The Frugality

Hello. Welcome one, welcome all. Hope you have had a good week. I still seem to be having technical issues with the blog. It is telling me in no uncertain terms that I should be updating something or other. However, it strongly advises that I should perform some sort of backup before I update. Fair enough, but when I look up how to do that, it seems I have to use coding. CODING! Are you joking? I only got into this blogging lark because I was specifically promised that using code was now only for boffins and people who liked that sort of thing. I do not like that sort of thing and am now frantically looking around (well, not THAT frantically to be honest – there’s a lot going on) for someone who can help me get this sorted and possibly spruce the old blog up a bit as well. In other expensive news, the oven is on the blink and will need to be replaced. I am usually a great fan of repairing things but there are times when a replacement is necessary and this is one of those times.  Also, the vacuum cleaner which has been struggling for a while now – we have replaced that. Not with a Dyson, I hasten to add. Do you know that there are Dysons that cost a thousand pounds now? A thousand pounds! For that, I expect clean floors, a guest role in darling Buds of May and a six-week training course in floristry (or possibly coding). Anyway, expensive month.

Obviously, when I say expensive, I wouldn’t want to insult those people who are rocking backwards and forwards in the cupboard under the stairs while they try and work out how on earth they are going to make ends meet as fuel goes off the scale, food prices soar (when there is any food to buy) and they a looking at £20 a week less to live on. Apparently, this will all be covered by higher salaries and better jobs. So, if you are a lady working in care and being paid medieval level wages, you can soon look forward to being trained in a highly-skilled,  highly renumerated job – possibly in coding – and taking money home in a wheelbarrow. Hurrah.

These – emergency level people are not who I am thinking about when I say that, on the whole, frugality may well be about to make a comeback – if it ever went away. I have to admit that in my early twenties, I was far too preoccupied with what people thought of me and hated the idea of anyone thinking of me being short of money. Therefore, living beyond my means was not a stranger to me and that needed to be sorted out pretty quickly. Later on, when HOH and I were both out of work at the same time, a quick change of mindset was required.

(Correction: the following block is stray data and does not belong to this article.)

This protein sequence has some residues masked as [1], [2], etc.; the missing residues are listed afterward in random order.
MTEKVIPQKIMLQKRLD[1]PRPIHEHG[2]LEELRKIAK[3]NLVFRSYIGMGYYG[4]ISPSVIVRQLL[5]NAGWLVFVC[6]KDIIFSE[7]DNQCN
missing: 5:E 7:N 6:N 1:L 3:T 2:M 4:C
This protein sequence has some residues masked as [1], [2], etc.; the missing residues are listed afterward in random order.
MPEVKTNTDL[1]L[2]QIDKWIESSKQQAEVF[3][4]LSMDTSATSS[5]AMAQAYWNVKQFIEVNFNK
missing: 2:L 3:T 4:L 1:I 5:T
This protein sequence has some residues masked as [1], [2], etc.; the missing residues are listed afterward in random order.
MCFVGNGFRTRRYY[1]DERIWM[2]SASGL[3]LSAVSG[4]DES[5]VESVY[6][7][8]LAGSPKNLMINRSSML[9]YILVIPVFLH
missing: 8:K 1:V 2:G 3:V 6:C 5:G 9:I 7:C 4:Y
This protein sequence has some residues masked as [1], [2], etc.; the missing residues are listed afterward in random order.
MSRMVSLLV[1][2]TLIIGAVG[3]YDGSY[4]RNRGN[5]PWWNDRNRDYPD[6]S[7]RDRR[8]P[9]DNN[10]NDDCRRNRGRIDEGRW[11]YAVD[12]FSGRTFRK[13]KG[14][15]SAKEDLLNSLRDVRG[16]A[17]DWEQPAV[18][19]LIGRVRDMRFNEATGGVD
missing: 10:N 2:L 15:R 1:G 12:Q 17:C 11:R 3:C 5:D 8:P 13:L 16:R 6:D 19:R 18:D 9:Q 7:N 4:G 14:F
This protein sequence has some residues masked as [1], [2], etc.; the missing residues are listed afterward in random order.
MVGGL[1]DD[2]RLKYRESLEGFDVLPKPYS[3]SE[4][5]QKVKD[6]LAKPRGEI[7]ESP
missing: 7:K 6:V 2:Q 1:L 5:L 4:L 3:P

One of the best websites I ever found was Frugal Queen (now Frugal Queen in France) not just because of the helpful information  – budgeting, recipes etc. but the advice on a change of attitude. She was unapologetic about her past spending and also about how her life was now lived much more simply. From her, I learned that charity shops were fine (although I’ll be honest, I very rarely find clothes in there I like or need. My own feeling is that you have to be particularly stylish to make charity clothes shopping work). I learned to shop around for cheap energy etc. budgeting and meal planning became second nature and I found I rather liked being in control of where the money went and not just giving our hard-earned cash up to any Jonny Come Lately with an Instagram page and an affiliate link to John Lewis. I also really liked using vouchers to get money off – something that I never would have done in the past and I trained my kids to do the same with the jaunty catchphrase “Better off in my pocket than in theirs!”

I still got a weird thrill when I discovered the Libby App which allows me to listen to library books on my phone – for free or when I found out that the NHS provides free chair Pilates workout videos so I don’t have to pay those people who keep pestering you on Instagram stories. (Yes I know, I said CHAIR Pilates. Look. I’m old. I have a lot of trouble getting back up if I lie on the floor). I am aware, of course, that some people make a living teaching Pilates but I feel there are other people for whom paying for exercise classes is just a mere bagatelle. Also, they probably enjoy it. Paying for the gym is mainly a pain for me because I hate the gym.

What also follows, is what I should be better at which is a change in values. A shift towards recognising what life is really about. The pillars of life – service, community, friendship operate just as well without dosh. Sometimes, they operate even better without loads of money. I used to notice how Frugal Queen and others who didn’t have much would still manage to support others. She would run workshops on frugal cooking and bake cakes for the Christmas bake sale at her husband’s work (Obviously using non-branded flour, chocolate spread etc.) You can probably think of hundreds of ways to support people without actually giving money – although, if you can give it, that’s very helpful let’s be frank.